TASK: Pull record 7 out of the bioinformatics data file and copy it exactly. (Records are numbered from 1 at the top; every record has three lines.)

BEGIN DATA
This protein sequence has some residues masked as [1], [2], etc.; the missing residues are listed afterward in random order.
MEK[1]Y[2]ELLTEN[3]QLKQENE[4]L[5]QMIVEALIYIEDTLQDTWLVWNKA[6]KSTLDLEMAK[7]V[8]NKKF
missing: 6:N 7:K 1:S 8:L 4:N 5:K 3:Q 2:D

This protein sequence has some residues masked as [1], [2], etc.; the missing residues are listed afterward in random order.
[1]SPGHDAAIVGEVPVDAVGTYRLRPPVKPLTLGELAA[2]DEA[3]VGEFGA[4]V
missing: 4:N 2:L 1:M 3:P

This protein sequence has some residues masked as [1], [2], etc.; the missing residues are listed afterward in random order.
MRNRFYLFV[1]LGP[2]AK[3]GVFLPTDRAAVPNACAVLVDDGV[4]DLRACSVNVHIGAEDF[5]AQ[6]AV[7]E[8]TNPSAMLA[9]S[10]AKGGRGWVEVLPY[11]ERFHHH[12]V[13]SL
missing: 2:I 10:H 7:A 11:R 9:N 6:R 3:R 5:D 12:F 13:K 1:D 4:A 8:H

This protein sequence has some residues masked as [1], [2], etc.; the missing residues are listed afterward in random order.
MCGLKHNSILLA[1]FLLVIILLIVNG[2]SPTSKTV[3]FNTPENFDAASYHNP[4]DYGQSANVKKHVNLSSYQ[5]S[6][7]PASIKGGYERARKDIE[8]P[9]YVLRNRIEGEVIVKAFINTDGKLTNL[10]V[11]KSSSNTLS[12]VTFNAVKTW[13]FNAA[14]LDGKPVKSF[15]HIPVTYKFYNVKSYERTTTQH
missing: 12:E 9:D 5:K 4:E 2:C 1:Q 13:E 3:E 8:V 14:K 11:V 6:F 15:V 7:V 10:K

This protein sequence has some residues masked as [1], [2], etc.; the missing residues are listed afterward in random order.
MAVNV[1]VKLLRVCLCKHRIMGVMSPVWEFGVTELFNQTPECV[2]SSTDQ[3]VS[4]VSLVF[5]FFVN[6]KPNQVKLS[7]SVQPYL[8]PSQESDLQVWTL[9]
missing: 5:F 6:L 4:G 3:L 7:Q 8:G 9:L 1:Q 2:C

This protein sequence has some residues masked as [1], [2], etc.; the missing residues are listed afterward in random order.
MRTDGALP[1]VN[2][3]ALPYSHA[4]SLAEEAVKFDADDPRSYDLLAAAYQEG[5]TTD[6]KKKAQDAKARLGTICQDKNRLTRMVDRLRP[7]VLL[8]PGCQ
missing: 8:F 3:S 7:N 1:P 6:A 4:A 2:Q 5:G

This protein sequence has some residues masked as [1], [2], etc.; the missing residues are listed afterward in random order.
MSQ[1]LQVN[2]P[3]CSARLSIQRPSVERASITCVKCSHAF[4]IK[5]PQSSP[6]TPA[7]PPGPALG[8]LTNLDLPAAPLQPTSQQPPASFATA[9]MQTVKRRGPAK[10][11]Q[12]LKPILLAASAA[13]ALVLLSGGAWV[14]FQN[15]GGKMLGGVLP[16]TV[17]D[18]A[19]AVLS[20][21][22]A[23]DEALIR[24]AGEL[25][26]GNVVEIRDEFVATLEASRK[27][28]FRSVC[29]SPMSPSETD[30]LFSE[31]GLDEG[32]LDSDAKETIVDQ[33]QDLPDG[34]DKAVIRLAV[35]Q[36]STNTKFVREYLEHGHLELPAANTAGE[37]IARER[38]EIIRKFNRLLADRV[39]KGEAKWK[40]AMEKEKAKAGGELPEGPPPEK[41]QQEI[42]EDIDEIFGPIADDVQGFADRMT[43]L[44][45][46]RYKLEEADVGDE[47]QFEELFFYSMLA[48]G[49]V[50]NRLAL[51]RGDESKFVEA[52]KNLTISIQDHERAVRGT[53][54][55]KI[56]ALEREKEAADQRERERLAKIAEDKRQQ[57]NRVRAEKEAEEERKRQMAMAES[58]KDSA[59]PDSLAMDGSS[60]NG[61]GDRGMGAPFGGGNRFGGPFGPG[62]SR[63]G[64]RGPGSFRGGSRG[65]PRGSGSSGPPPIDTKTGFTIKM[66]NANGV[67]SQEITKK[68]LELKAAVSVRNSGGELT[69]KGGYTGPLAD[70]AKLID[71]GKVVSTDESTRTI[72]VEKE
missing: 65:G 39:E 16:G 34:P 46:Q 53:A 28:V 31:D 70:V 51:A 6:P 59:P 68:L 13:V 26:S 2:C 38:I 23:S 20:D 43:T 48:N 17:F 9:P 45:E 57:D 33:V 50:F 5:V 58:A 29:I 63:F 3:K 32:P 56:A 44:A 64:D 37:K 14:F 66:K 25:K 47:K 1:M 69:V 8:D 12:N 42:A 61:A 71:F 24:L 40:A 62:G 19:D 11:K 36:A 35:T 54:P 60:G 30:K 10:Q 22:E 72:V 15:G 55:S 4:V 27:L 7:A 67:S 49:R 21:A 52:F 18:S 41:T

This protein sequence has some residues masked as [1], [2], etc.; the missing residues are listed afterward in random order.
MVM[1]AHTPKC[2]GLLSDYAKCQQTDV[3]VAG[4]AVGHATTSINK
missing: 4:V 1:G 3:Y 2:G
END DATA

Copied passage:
This protein sequence has some residues masked as [1], [2], etc.; the missing residues are listed afterward in random order.
MSQ[1]LQVN[2]P[3]CSARLSIQRPSVERASITCVKCSHAF[4]IK[5]PQSSP[6]TPA[7]PPGPALG[8]LTNLDLPAAPLQPTSQQPPASFATA[9]MQTVKRRGPAK[10][11]Q[12]LKPILLAASAA[13]ALVLLSGGAWV[14]FQN[15]GGKMLGGVLP[16]TV[17]D[18]A[19]AVLS[20][21][22]A[23]DEALIR[24]AGEL[25][26]GNVVEIRDEFVATLEASRK[27][28]FRSVC[29]SPMSPSETD[30]LFSE[31]GLDEG[32]LDSDAKETIVDQ[33]QDLPDG[34]DKAVIRLAV[35]Q[36]STNTKFVREYLEHGHLELPAANTAGE[37]IARER[38]EIIRKFNRLLADRV[39]KGEAKWK[40]AMEKEKAKAGGELPEGPPPEK[41]QQEI[42]EDIDEIFGPIADDVQGFADRMT[43]L[44][45][46]RYKLEEADVGDE[47]QFEELFFYSMLA[48]G[49]V[50]NRLAL[51]RGDESKFVEA[52]KNLTISIQDHERAVRGT[53][54][55]KI[56]ALEREKEAADQRERERLAKIAEDKRQQ[57]NRVRAEKEAEEERKRQMAMAES[58]KDSA[59]PDSLAMDGSS[60]NG[61]GDRGMGAPFGGGNRFGGPFGPG[62]SR[63]G[64]RGPGSFRGGSRG[65]PRGSGSSGPPPIDTKTGFTIKM[66]NANGV[67]SQEITKK[68]LELKAAVSVRNSGGELT[69]KGGYTGPLAD[70]AKLID[71]GKVVSTDESTRTI[72]VEKE
missing: 65:G 39:E 16:G 34:P 46:Q 53:A 28:V 31:D 70:V 51:A 6:P 59:P 68:L 13:V 26:S 2:C 38:I 23:S 20:D 43:T 48:N 17:F 9:P 45:E 57:D 33:V 50:F 5:V 58:A 29:I 63:F 3:K 32:P 56:A 44:A 64:D 37:K 14:F 66:K 25:K 47:K 1:M 69:V 8:D 12:N 42:A 61:A 71:F 24:L 40:A 62:G 19:D 11:K 36:A 35:T 54:P 60:G 30:K 10:Q 22:E 72:V 15:G 55:S 4:V 27:L 7:A 67:S 49:R 21:A 52:F 18:S 41:T